Pursuant to MCLS § 55.301, when a notary public of the state of Michigan is convicted of a felony or of a substantially corresponding violation of another state, the secretary automatically revokes the notary public commission of that person on the date that the person’s felony conviction is entered. When a notary public is convicted of two or more misdemeanor offenses involving a violation of the Act within a twelve month period while commissioned, or of three or more misdemeanor offenses involving a violation of the Act within a five year period regardless of being commissioned, the secretary automatically revokes the notary public commission of that person on the date that the person’s most recent misdemeanor conviction is entered. Additionally, when a notary public is sentenced to a term of imprisonment in a state correctional facility or jails that person’s commission as a notary public is revoked automatically on the day on which the person begins serving the sentence in the jail or correctional facility. When a person’s commission as a notary public is revoked as above, that person is not eligible to receive a commission as a notary public for at least ten years after the person completes his/ her term of imprisonment[vii].
Pursuant to MCLS § 55.301, a person found guilty of performing a notarial act after his/ her commission is revoked is guilty of a felony punishable by a fine of not more than $3,000.00 or by imprisonment for not more than five years, or both. A person convicted of a felony is disqualified from being commissioned as a notary public for not less than ten years after the person completes his/her sentence for that crime. The term includes: parole or probation; and pays all fines, costs, and assessments. When the person convicted is a notary the court should inform the secretary of the conviction[viii].
Pursuant to MCLS § 55.305, when it appears to the secretary that a person has engaged or is about to engage in an act or practice constituting, will constitute a violation of the Act, a rule promulgated under the Act or an order issued under the Act, the attorney general can petition a circuit court for injunctive relief. A circuit court can issue a permanent or temporary injunction; or restraining order to enforce the provisions of the Act. A party to the action has the right to appeal within sixty days from the date the order or judgment of the court. Additionally, the court can order a person subject to an injunction to reimburse the secretary for the actual expenses incurred in the investigation related to the petition. The secretary should refund the amount received as reimbursement when the injunction or restraining order later be dissolved by an appellate court[ix].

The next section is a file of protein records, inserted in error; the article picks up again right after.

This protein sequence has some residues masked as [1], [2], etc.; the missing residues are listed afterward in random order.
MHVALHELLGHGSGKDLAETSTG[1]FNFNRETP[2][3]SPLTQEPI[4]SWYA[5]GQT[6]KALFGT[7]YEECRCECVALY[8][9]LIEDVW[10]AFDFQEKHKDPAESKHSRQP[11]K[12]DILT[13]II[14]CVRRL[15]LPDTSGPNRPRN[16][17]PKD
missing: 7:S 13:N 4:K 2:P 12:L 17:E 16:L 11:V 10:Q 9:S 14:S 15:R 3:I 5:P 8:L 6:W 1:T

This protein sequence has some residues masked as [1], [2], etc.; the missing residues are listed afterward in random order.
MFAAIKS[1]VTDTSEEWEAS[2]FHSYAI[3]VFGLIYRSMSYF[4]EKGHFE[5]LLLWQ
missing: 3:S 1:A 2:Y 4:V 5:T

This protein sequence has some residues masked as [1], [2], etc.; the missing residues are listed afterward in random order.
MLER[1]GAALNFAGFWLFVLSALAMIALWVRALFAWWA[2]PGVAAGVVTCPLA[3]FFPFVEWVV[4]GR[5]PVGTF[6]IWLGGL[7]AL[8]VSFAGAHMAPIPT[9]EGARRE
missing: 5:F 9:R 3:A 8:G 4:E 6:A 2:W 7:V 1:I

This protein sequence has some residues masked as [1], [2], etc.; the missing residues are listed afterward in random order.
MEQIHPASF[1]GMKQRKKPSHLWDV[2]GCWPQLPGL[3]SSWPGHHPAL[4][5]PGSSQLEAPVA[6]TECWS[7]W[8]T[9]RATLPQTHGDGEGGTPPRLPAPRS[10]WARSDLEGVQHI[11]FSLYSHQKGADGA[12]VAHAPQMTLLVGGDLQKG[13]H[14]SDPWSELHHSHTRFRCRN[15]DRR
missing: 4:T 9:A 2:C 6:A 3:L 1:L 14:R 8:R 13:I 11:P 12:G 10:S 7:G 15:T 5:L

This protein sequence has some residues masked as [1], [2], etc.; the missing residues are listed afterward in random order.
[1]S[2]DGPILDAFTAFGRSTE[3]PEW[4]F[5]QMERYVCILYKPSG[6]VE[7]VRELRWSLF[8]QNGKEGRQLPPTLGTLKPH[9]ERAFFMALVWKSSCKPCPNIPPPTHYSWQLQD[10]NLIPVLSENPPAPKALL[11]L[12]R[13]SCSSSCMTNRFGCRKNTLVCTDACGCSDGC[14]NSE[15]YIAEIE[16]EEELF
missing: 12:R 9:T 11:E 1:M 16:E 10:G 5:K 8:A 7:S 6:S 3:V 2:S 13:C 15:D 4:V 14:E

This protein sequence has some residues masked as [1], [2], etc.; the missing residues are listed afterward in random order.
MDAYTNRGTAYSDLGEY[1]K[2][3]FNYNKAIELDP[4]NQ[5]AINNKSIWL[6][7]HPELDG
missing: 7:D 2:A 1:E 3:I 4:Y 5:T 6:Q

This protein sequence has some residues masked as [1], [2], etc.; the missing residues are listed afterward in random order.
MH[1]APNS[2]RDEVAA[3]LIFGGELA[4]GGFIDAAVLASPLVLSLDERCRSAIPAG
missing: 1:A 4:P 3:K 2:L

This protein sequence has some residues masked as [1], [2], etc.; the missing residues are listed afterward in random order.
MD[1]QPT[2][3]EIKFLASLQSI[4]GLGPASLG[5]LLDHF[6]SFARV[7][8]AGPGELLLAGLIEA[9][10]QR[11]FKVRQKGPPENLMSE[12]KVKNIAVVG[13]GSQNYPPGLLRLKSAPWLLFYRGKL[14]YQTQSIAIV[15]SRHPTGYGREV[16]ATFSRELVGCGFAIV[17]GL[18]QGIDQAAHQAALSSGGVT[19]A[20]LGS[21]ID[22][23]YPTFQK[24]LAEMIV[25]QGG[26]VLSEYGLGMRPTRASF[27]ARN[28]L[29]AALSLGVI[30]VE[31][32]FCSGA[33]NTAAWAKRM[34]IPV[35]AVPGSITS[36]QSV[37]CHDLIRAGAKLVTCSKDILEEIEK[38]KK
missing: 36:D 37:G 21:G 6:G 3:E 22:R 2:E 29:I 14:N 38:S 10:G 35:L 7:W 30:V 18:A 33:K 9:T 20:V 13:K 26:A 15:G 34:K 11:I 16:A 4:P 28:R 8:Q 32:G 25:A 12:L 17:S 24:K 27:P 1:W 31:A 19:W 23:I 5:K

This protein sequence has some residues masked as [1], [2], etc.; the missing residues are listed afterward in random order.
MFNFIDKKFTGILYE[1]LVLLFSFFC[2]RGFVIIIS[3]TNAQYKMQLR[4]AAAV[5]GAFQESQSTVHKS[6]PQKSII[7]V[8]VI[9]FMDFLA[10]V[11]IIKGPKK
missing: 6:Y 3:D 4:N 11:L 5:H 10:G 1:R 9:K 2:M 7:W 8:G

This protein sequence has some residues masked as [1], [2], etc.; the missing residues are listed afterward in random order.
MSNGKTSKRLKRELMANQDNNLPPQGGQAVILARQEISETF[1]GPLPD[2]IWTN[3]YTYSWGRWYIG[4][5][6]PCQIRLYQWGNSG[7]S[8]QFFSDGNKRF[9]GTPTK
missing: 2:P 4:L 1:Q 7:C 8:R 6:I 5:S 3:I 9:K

Pursuant to MCLS § 55.307, the certificate of a notary public of official acts performed in the capacity of a notary public under the seal of office is presumptive evidence of the facts contained in the certificate in the state of Michigan. However, the certificate is not evidence of a notice of nonacceptance or nonpayment in cases in which a defendant attaches to his/ her pleadings an affidavit denying the fact of having received the notice of nonacceptance or nonpayment[x].
Pursuant to MCLS § 55.309, a person violating the act is guilty of a misdemeanor punishable by a fine of not more than $5,000.00 or by imprisonment for not more than 1 year, or both. An action concerning a fee charged for a notarial act should be filed in the district court in the place where the notarial act occurred. The penalties and remedies under the act are cumulative. The bringing of an action or prosecution under the Act does not bar an action or prosecution under other applicable law[xi].
Pursuant to MCLS § 55.311, the notary fees fund is created in the state treasury. The fund includes: an application processing fee, duplicate notary public certificate of appointment processing fee, certification processing fee, copying processing fee, reimbursement costs, or administrative fine collected. Moreover, processing or filing fee paid to the secretary or county clerk is not refundable[xii].
[i] MCLS § 55.269.
[ii] MCLS § 55.271.
[iii] MCLS § 55.273.
[iv] MCLS § 55.279.
[v] MCLS § 55.285.
[vi] MCLS § 55.300a.
[vii] MCLS § 55.301.
[ix] MCLS § 55.305.
[x] MCLS § 55.307.
[xi] MCLS § 55.309.
[xii] MCLS § 55.311.